Integrating external data sources into the data warehouse

Klaudia Szpyrka
2 mins

  • Tech

As businesses grow, they tend to expand the range of external apps and systems they use to operate efficiently. Marketing, CRM, web traffic, advertising, recruitment and employee engagement platforms, just to name a few. Then there’s the multitude of tools that are used for software development – everything from project management software, code hosting platforms, to communication apps.

At some point in a business' development, various teams might want to make use of the data gathered by some or all of these systems, either separately or in combination with each other. Since each app and system offers different APIs, this means that for every data source you will have to develop the data extraction workflow from scratch, and thus typically it is at this point that data teams start to look for a data integration tool.

How to make a decision

There are many factors that need to be taken into account before selecting a data integration tool. The most important ones would generally be:

  • The pricing model 
  • How fast a new data extraction workflow can be setup 
  • How many prebuilt connections are available 
  • General ease of use of the tool 
  • Extensibility (whether the connections are entirely predefined or if custom code can be added) 
  • Change Data Capture (CDC) functionality 
  • Portability (whether connections can be smoothly moved between on-premise and cloud or between various cloud platforms) 
  • Tech support 
  • Access to logs and alerts in case of failures 

For the last couple years, there has been more and more software emerging on the market with different approaches to these factors. Companies therefore have to ultimately make a decision based on which aspects are most crucial for their use case.

Our choice at Intergiro

When we at Intergiro were looking for a data integration tool recently, we had two top priorities: being able to connect to a source application as quickly as possible with predefined, easy-to-set-up connections, and at the same time having the option to write our own code if needed. Tracking of data changes was also a must-have. As all of our other infrastructure sits in the Google Cloud Platform, we also wanted a tool that could be set up on that infrastructure. Last but not least, we wanted to integrate this tool with Slack or email so that we get alerted when a workflow breaks.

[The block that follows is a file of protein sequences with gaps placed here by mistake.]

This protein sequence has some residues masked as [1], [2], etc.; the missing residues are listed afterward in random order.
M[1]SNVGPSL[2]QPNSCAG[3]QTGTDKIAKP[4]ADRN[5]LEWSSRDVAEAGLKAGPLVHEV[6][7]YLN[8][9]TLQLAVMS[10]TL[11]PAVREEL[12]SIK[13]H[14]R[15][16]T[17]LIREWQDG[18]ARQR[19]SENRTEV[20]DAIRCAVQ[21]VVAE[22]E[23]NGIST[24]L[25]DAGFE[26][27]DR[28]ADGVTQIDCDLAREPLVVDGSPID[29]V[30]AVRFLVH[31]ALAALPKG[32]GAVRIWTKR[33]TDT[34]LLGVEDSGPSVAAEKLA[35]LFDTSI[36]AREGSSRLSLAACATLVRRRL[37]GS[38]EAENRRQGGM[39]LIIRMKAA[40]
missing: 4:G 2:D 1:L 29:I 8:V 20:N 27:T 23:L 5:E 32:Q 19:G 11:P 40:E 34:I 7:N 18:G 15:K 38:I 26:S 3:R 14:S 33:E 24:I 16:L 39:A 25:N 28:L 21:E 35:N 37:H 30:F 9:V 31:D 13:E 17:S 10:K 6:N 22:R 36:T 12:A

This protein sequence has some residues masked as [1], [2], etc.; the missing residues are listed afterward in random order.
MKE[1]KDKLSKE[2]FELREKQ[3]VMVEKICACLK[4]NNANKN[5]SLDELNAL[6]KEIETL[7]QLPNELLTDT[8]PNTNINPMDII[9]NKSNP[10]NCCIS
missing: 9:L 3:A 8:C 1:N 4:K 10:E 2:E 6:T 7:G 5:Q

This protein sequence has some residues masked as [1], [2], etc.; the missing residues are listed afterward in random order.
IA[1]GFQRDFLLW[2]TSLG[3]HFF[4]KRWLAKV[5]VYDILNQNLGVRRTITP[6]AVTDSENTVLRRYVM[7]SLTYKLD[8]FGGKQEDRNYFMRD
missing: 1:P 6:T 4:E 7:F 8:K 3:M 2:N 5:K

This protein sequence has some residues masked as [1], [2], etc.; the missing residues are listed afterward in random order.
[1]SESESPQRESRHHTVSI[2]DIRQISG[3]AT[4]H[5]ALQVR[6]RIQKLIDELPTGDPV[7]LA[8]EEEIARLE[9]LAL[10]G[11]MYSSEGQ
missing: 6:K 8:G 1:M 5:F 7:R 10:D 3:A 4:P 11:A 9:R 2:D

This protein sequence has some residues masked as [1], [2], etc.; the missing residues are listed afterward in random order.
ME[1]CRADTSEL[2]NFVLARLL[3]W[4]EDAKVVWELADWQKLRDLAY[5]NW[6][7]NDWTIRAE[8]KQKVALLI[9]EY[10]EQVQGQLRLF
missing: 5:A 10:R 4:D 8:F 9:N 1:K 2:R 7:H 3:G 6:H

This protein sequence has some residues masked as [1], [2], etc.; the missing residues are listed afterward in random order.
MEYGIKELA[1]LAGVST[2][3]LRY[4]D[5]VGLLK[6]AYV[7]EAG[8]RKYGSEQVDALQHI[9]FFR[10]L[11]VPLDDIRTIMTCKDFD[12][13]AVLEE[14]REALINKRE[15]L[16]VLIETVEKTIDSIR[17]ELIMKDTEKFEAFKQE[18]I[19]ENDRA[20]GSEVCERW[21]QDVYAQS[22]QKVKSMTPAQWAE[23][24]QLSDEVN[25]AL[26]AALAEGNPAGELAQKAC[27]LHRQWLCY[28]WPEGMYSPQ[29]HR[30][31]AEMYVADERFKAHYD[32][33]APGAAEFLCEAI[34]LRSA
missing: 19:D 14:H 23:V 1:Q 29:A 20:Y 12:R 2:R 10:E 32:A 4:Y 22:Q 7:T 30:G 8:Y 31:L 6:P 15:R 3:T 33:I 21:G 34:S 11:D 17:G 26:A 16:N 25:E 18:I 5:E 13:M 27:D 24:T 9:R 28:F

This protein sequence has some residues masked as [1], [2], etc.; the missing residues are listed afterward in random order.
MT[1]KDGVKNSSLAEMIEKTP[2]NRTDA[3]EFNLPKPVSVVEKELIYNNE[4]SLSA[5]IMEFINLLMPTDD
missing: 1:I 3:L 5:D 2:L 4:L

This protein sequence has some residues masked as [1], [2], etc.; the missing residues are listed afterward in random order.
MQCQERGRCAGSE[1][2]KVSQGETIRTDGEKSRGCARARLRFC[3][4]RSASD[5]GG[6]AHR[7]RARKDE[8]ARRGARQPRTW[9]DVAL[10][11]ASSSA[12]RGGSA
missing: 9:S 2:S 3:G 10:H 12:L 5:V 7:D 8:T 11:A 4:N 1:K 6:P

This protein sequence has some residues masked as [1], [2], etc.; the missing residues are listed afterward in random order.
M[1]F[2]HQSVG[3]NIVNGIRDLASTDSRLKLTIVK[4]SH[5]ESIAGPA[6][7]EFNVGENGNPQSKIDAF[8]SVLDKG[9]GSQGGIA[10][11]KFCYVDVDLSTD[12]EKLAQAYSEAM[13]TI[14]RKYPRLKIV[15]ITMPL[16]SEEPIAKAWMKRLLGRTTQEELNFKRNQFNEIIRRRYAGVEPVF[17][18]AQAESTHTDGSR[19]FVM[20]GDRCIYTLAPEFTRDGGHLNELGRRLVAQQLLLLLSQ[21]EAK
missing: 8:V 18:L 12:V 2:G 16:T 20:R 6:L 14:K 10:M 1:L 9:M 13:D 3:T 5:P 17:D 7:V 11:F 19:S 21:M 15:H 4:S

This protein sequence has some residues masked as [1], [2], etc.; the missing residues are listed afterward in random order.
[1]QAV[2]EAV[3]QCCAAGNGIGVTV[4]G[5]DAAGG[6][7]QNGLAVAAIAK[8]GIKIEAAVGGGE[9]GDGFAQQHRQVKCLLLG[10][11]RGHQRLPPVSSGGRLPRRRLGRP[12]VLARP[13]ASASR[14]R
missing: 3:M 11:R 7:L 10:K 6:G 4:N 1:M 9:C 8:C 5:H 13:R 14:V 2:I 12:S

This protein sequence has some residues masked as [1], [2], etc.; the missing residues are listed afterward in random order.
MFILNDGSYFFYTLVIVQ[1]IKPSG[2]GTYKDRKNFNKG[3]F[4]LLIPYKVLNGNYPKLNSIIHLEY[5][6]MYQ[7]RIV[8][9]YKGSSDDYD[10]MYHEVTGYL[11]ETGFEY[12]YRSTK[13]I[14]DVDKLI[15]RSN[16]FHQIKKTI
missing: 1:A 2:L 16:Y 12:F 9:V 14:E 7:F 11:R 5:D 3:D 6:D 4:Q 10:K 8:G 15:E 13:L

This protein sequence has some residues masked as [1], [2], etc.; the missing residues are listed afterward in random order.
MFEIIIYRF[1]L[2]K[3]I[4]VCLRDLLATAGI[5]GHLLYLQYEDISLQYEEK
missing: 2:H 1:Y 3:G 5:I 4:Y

After thorough research and multiple trials, we decided on not one, but two technologies that we now use simultaneously. 


Stitch has over 130 pre-built connections ready to be set up within a couple minutes. The set-up process is surprisingly fast and straightforward, and once complete, the connection starts the extract and load process right away. Execution logs are easily accessible and in case of errors, e-mail notifications are set up by default. The only gap was found in connecting to custom sources not out-of-the-box. For this reason, an alternative we investigated was using Singer’s open source framework, which is at the heart of Stitch anyway. However, this increased the costs associated with Stitch and moved to be cost comparison to full ETL tools. Based on our cost considerations, we finally opted for the PAYG pro version, which allowed 10 source and 5m record inserts/changes monthly. This gives us a quick easy way to acquire data, analyse, model accordingly, and decide if it is useful to continue acquiring.

Google Cloud Composer

This is a fully managed workflow orchestration service built on Apache Airflow. Not only does it fill in the gap between the connections provided by Stitch and the ones we plan to develop ourselves, but it can also be used to orchestrate all kinds of other workflows. This service requires Python coding knowledge but comes with many predefined modules and functions thanks to the open source community. It also features clean documentation and plenty of learning resources, including books and classroom courses. Google Cloud Composer is popular enough in the data world that you can search for problem solutions on Stack Overflow or other programming communities, which might not be the case with many other data integration frameworks. 

With the choice of the two we can now perfectly adjust every workflow to the nature of the data source and bring some of the sources to the warehouse near instantly. This allows us to transfer data into our warehouse quickly while also working on a longer term solution through Airflow, which we have also leveraged to build many other data pipelines needed for our data platform and DWH.